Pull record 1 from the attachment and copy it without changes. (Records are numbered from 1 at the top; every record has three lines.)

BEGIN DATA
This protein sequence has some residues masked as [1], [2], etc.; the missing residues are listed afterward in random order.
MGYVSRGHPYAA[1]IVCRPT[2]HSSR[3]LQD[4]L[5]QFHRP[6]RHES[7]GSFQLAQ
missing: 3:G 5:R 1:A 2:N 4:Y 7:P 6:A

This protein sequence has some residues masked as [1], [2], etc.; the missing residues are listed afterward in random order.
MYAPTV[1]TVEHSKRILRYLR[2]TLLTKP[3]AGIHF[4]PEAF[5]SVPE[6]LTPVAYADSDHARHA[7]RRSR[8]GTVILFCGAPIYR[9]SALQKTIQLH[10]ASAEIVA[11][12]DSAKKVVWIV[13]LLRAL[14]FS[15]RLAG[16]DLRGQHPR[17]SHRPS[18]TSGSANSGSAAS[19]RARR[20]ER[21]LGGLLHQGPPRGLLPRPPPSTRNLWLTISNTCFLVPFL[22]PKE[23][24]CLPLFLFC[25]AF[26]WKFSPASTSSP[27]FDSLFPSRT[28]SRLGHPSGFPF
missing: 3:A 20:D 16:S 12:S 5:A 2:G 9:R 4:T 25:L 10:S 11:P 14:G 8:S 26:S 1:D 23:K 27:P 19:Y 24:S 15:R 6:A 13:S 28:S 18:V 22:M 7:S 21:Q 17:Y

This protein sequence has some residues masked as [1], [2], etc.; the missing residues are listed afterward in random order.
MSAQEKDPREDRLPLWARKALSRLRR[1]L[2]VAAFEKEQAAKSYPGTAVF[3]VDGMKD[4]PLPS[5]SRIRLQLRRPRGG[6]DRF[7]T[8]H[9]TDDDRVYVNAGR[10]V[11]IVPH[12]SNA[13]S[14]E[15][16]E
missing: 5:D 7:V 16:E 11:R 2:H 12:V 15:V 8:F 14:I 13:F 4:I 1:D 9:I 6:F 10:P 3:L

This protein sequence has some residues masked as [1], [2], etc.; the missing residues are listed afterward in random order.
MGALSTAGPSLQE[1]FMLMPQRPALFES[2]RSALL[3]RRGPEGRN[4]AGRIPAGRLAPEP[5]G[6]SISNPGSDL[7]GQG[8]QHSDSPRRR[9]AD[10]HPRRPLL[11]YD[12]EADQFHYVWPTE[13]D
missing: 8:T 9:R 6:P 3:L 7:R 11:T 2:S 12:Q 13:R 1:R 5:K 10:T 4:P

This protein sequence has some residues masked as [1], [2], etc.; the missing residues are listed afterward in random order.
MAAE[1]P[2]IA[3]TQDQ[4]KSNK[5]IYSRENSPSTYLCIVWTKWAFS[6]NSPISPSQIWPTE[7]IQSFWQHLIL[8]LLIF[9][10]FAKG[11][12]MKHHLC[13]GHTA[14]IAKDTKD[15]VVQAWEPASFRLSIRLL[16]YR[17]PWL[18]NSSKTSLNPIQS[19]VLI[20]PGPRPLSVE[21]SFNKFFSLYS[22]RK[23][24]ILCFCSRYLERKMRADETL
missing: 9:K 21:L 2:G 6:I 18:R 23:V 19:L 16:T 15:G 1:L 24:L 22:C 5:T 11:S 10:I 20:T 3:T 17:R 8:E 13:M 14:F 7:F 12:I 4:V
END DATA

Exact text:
This protein sequence has some residues masked as [1], [2], etc.; the missing residues are listed afterward in random order.
MGYVSRGHPYAA[1]IVCRPT[2]HSSR[3]LQD[4]L[5]QFHRP[6]RHES[7]GSFQLAQ
missing: 3:G 5:R 1:A 2:N 4:Y 7:P 6:A